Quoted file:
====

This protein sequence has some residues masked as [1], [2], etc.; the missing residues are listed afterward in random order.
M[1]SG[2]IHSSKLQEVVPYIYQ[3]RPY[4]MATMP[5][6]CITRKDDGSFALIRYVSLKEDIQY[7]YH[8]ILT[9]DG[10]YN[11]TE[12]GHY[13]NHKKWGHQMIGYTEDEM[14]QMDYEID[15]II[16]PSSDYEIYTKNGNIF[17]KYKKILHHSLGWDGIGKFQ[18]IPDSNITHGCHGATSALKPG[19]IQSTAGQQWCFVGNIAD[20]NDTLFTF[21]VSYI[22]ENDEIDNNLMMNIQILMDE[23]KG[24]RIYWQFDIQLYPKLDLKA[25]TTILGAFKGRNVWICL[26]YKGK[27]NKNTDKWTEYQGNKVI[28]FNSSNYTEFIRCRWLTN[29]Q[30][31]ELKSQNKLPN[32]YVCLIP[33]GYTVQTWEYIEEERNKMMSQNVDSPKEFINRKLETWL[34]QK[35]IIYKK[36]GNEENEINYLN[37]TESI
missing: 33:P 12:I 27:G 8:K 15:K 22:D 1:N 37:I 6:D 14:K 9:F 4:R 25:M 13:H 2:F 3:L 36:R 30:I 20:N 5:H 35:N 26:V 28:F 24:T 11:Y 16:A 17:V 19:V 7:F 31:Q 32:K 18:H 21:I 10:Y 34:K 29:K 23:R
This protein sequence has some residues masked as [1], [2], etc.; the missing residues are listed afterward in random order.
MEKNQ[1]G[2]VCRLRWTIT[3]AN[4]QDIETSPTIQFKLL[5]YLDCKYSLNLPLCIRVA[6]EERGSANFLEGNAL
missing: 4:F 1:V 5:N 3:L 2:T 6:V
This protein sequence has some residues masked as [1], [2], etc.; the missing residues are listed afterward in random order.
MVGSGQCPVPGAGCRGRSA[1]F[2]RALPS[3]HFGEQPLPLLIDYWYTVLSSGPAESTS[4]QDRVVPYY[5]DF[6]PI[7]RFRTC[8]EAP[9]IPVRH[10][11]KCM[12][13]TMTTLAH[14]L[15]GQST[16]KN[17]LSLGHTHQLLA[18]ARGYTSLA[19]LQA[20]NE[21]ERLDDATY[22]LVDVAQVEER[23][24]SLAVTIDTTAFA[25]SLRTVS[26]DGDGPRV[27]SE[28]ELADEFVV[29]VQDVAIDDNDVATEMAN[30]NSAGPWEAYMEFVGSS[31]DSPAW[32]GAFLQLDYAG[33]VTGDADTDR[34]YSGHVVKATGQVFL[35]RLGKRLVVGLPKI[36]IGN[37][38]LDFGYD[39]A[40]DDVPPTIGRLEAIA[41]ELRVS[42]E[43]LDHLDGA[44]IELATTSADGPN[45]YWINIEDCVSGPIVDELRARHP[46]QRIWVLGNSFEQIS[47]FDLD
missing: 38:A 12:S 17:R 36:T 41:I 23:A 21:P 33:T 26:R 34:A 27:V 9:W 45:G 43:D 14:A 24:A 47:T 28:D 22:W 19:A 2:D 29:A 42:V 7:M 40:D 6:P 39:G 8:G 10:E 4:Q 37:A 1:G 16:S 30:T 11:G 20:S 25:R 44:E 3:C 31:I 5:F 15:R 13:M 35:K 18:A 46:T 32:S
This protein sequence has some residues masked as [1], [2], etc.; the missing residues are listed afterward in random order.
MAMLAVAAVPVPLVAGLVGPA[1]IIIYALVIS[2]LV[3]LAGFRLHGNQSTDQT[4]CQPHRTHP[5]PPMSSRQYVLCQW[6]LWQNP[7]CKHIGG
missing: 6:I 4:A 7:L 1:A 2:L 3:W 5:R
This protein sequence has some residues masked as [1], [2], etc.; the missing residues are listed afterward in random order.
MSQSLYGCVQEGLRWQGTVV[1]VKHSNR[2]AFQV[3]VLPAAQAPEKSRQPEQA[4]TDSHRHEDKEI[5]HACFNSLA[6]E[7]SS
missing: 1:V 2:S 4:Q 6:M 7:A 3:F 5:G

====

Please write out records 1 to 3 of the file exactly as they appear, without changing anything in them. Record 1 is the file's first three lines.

This protein sequence has some residues masked as [1], [2], etc.; the missing residues are listed afterward in random order.
M[1]SG[2]IHSSKLQEVVPYIYQ[3]RPY[4]MATMP[5][6]CITRKDDGSFALIRYVSLKEDIQY[7]YH[8]ILT[9]DG[10]YN[11]TE[12]GHY[13]NHKKWGHQMIGYTEDEM[14]QMDYEID[15]II[16]PSSDYEIYTKNGNIF[17]KYKKILHHSLGWDGIGKFQ[18]IPDSNITHGCHGATSALKPG[19]IQSTAGQQWCFVGNIAD[20]NDTLFTF[21]VSYI[22]ENDEIDNNLMMNIQILMDE[23]KG[24]RIYWQFDIQLYPKLDLKA[25]TTILGAFKGRNVWICL[26]YKGK[27]NKNTDKWTEYQGNKVI[28]FNSSNYTEFIRCRWLTN[29]Q[30][31]ELKSQNKLPN[32]YVCLIP[33]GYTVQTWEYIEEERNKMMSQNVDSPKEFINRKLETWL[34]QK[35]IIYKK[36]GNEENEINYLN[37]TESI
missing: 33:P 12:I 27:G 8:K 15:K 22:D 1:N 37:I 6:D 14:K 9:F 4:R 25:M 13:H 2:F 3:L 36:R 30:I 20:N 5:H 35:N 26:V 28:F 24:T 11:Y 16:A 17:V 19:V 7:F 31:Q 32:K 18:H 21:I 10:Y 34:K 29:K 23:R
This protein sequence has some residues masked as [1], [2], etc.; the missing residues are listed afterward in random order.
MEKNQ[1]G[2]VCRLRWTIT[3]AN[4]QDIETSPTIQFKLL[5]YLDCKYSLNLPLCIRVA[6]EERGSANFLEGNAL
missing: 4:F 1:V 5:N 3:L 2:T 6:V
This protein sequence has some residues masked as [1], [2], etc.; the missing residues are listed afterward in random order.
MVGSGQCPVPGAGCRGRSA[1]F[2]RALPS[3]HFGEQPLPLLIDYWYTVLSSGPAESTS[4]QDRVVPYY[5]DF[6]PI[7]RFRTC[8]EAP[9]IPVRH[10][11]KCM[12][13]TMTTLAH[14]L[15]GQST[16]KN[17]LSLGHTHQLLA[18]ARGYTSLA[19]LQA[20]NE[21]ERLDDATY[22]LVDVAQVEER[23][24]SLAVTIDTTAFA[25]SLRTVS[26]DGDGPRV[27]SE[28]ELADEFVV[29]VQDVAIDDNDVATEMAN[30]NSAGPWEAYMEFVGSS[31]DSPAW[32]GAFLQLDYAG[33]VTGDADTDR[34]YSGHVVKATGQVFL[35]RLGKRLVVGLPKI[36]IGN[37][38]LDFGYD[39]A[40]DDVPPTIGRLEAIA[41]ELRVS[42]E[43]LDHLDGA[44]IELATTSADGPN[45]YWINIEDCVSGPIVDELRARHP[46]QRIWVLGNSFEQIS[47]FDLD
missing: 38:A 12:S 17:R 36:T 41:I 23:A 21:P 33:T 26:R 34:A 27:V 9:W 45:G 43:D 14:A 24:A 47:T 28:D 22:W 19:A 2:D 29:A 42:V 7:M 40:D 6:P 39:G 8:G 10:E 4:Q 37:A 1:G 16:S 30:T 11:G 20:S 25:R 44:E 3:C 31:I 5:F 15:R 13:M 35:K 18:A 46:T 32:S